The benefits of 'being in the present'

October 6, 2017 by Maura Hohman, Healthday Reporter

(HealthDay)—When you have a full schedule, multitasking might seem like the best way to finish your endless to-do list.

But the brain actually benefits from focusing on one activity at a time.

When you commit to training your attention and exerting control over your mind, you're practicing . While it has become a popular psychotherapy technique, mindfulness originated in Buddhism over 2,000 years ago.

The idea of mindfulness is that life should be lived in the . In addition to improving your focus, the practice can bring stress and insomnia relief, and pain reduction.

How?

One explanation comes from a study published in the journal Psychiatry Research. The study found that mindfulness can change the concentration of gray matter in areas of the brain involved in learning, memory, regulating emotion and more.

Yoga and tai chi are two mind-body practices that help increase mindfulness along with their physical and relaxation benefits.

There's also , a very focused approach developed by Jon Kabat-Zinn. He is creator of the Stress Reduction Clinic and the Center for Mindfulness in Medicine, Health Care and Society at the University of Massachusetts Medical School.

However, you don't need a formal program to incorporate mindfulness into your day. Here are some ideas:

  • When you start a task, imagine you're doing it for the first time. Be curious. Feel sensations like you've never experienced them before.
  • Focus on your breathing. Take notice as you breathe in and as you breathe out. Follow your breath. It's a reminder that you're alive.
  • When you're overcome with emotion, take a step back and trace the emotion's origin and duration. Mindfulness teaches recognition that emotions are fleeting, which helps to reduce fear and anxiety.
  • Embrace imperfection. Once you understand that the world is filled with it, it becomes less upsetting.
  • Always try to immerse yourself in your surroundings; this helps you be present and connect with the world around you.

Explore further: Yoga and meditation improve brain function and energy levels

More information: The U.S. National Center for Complementary and Integrative Health has more on the positive brain changes from mindfulness and on meditation itself.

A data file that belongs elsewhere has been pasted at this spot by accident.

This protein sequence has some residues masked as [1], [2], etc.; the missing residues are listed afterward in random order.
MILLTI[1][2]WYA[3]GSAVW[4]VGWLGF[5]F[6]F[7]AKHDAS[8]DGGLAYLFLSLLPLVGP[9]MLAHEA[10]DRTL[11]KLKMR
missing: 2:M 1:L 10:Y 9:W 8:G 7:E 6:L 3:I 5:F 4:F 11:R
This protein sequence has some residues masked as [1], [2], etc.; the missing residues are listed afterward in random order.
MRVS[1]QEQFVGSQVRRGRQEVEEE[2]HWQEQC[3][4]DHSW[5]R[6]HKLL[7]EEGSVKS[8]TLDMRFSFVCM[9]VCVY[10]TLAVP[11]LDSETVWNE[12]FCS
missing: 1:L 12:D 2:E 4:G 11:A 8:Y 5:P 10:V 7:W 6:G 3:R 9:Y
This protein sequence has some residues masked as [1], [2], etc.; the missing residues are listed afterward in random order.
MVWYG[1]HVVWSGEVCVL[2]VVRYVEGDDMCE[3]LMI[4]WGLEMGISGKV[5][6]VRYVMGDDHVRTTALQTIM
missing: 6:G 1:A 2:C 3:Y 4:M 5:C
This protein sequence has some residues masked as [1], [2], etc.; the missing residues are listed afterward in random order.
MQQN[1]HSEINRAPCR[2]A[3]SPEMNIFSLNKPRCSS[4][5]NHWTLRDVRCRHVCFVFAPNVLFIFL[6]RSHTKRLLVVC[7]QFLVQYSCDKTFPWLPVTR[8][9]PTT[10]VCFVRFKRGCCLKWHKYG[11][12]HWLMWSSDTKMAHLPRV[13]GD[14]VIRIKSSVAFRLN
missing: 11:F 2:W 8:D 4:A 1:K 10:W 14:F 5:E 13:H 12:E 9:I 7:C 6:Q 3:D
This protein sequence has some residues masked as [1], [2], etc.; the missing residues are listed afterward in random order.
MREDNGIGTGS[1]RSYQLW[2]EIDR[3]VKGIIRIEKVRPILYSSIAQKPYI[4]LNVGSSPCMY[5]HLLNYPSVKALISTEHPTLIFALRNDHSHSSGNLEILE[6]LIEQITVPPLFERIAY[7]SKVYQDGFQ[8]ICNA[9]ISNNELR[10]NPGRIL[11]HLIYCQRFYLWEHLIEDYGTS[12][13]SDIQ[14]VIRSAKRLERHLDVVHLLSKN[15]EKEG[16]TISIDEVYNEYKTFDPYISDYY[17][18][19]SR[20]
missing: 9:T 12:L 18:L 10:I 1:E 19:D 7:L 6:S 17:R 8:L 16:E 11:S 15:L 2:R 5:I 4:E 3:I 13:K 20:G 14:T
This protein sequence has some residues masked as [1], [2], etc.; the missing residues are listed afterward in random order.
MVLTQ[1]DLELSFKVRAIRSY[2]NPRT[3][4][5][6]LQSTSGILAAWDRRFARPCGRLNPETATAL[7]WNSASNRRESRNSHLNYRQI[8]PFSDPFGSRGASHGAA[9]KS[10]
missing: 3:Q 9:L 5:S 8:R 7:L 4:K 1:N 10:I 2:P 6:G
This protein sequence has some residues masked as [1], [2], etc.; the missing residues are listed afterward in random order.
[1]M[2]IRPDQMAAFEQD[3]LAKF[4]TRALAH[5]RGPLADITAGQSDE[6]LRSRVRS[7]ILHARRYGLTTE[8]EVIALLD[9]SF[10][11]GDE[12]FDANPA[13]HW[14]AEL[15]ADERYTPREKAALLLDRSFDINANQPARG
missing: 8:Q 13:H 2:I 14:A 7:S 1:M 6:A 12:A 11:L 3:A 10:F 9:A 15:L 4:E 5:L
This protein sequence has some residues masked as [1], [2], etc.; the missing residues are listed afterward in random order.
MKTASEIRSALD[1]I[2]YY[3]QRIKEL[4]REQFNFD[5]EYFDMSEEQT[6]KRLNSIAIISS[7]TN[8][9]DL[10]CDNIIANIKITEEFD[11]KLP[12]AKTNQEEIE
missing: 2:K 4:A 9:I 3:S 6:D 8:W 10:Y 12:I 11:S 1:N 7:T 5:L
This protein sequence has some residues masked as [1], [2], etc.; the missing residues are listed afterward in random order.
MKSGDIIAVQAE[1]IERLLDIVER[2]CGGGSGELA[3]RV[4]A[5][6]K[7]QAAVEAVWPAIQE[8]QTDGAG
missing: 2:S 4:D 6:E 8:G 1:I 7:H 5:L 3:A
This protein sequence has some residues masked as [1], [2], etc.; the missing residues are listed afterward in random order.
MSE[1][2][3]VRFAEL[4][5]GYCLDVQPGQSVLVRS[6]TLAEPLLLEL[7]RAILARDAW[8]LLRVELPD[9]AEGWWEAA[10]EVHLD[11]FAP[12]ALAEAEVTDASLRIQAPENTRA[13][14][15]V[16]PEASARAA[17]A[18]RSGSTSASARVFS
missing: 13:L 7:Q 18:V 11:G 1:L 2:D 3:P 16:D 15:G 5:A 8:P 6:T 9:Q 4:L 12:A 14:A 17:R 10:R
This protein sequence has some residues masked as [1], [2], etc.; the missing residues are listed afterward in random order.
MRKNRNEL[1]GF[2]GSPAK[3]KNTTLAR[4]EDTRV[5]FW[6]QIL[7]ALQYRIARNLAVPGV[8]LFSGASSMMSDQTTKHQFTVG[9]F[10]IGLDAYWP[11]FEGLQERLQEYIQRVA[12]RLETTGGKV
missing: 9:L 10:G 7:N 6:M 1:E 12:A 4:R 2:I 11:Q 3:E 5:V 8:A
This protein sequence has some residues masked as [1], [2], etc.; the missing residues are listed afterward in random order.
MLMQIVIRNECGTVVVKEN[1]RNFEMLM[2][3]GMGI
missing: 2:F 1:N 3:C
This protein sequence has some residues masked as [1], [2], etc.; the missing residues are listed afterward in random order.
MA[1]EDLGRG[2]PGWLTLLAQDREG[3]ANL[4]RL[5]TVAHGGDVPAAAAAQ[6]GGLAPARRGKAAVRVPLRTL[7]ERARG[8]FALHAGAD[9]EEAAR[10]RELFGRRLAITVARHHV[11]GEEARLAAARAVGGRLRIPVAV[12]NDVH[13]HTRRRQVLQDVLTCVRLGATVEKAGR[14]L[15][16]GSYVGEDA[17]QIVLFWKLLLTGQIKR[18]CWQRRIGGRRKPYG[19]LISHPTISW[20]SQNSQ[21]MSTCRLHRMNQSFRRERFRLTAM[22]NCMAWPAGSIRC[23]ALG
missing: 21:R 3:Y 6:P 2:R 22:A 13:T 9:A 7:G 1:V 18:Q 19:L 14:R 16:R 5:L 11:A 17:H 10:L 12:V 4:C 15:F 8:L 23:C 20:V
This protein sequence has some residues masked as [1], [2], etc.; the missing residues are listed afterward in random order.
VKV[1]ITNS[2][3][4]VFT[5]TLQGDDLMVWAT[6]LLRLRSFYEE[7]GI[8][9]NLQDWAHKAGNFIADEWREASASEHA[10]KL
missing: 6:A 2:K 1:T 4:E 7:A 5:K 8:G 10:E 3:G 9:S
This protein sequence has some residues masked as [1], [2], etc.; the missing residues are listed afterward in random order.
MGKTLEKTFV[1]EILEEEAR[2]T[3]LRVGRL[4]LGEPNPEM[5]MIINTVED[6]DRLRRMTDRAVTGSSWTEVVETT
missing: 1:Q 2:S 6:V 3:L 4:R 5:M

Related Stories

Yoga and meditation improve brain function and energy levels

September 6, 2017
Practicing brief sessions of Hatha yoga and mindfulness meditation can significantly improve brain function and energy levels, according to a new study from the University of Waterloo.

Meditation recommended for helping attendees 'attend'

September 30, 2016
(HealthDay)—Meditation can allow attending physicians to be "in attendance" in order to heal and maintain personal well-being, according to the American Medical Association.

Mindfulness helps teens cope with stress, anxiety

December 2, 2014
Students at a Portland high school are enrolled in a for-credit, year-long mindfulness class meant to ease youth anxiety and depression and to prevent violence.

11 minutes of mindfulness training helps drinkers cut back

August 24, 2017
Brief training in mindfulness strategies could help heavy drinkers start to cut back on alcohol consumption, finds a new UCL study.

Relaxation techniques better for cancer patients than mindfulness therapy

May 11, 2017
New research has shown that the use of Mindfulness training in cancer patients can produce negative results to their wellbeing compared to using simple relaxation techniques.

Just breathe: Mindfulness may help freshman stress less and smile more

April 20, 2017
Mindfulness training may be one way to help students successfully transition to college life, according to Penn State researchers.

Recommended for you

Levels of gene-expression-regulating enzyme altered in brains of people with schizophrenia

December 14, 2018
A study using a PET scan tracer developed at the Martinos Center for Biomedical Imaging at Massachusetts General Hospital (MGH) has identified, for the first time, epigenetic differences between the brains of individuals ...

Video game players frequently exposed to graphic content may see world differently

December 13, 2018
People who frequently play violent video games are more immune to disturbing images than non-players, a UNSW-led study into the phenomenon of emotion-induced blindness has shown.

Researchers discover abundant source for neuronal cells

December 13, 2018
USC researchers seeking a way to study genetic activity associated with psychiatric disorders have discovered an abundant source of human cells—the nose.

New genetic clues to early-onset form of dementia

December 13, 2018
Unlike the more common Alzheimer's disease, frontotemporal dementia tends to afflict young people. It accounts for an estimated 20 percent of all cases of early-onset dementia. Patients with the illness typically begin to ...

How teens deal with stress may affect their blood pressure, immune system

December 13, 2018
Most teens get stressed out by their families from time to time, but whether they bottle those emotions up or put a positive spin on things may affect certain processes in the body, including blood pressure and how immune ...

Increased motor activity linked to improved mood

December 12, 2018
Increasing one's level of physical activity may be an effective way to boost one's mood, according to a new study from a team including scientists at Johns Hopkins Bloomberg School of Public Health in collaboration with the ...

0 comments

Please sign in to add a comment. Registration is free, and takes less than a minute. Read more

Click here to reset your password.
Sign in to get notified via email when new comments are made.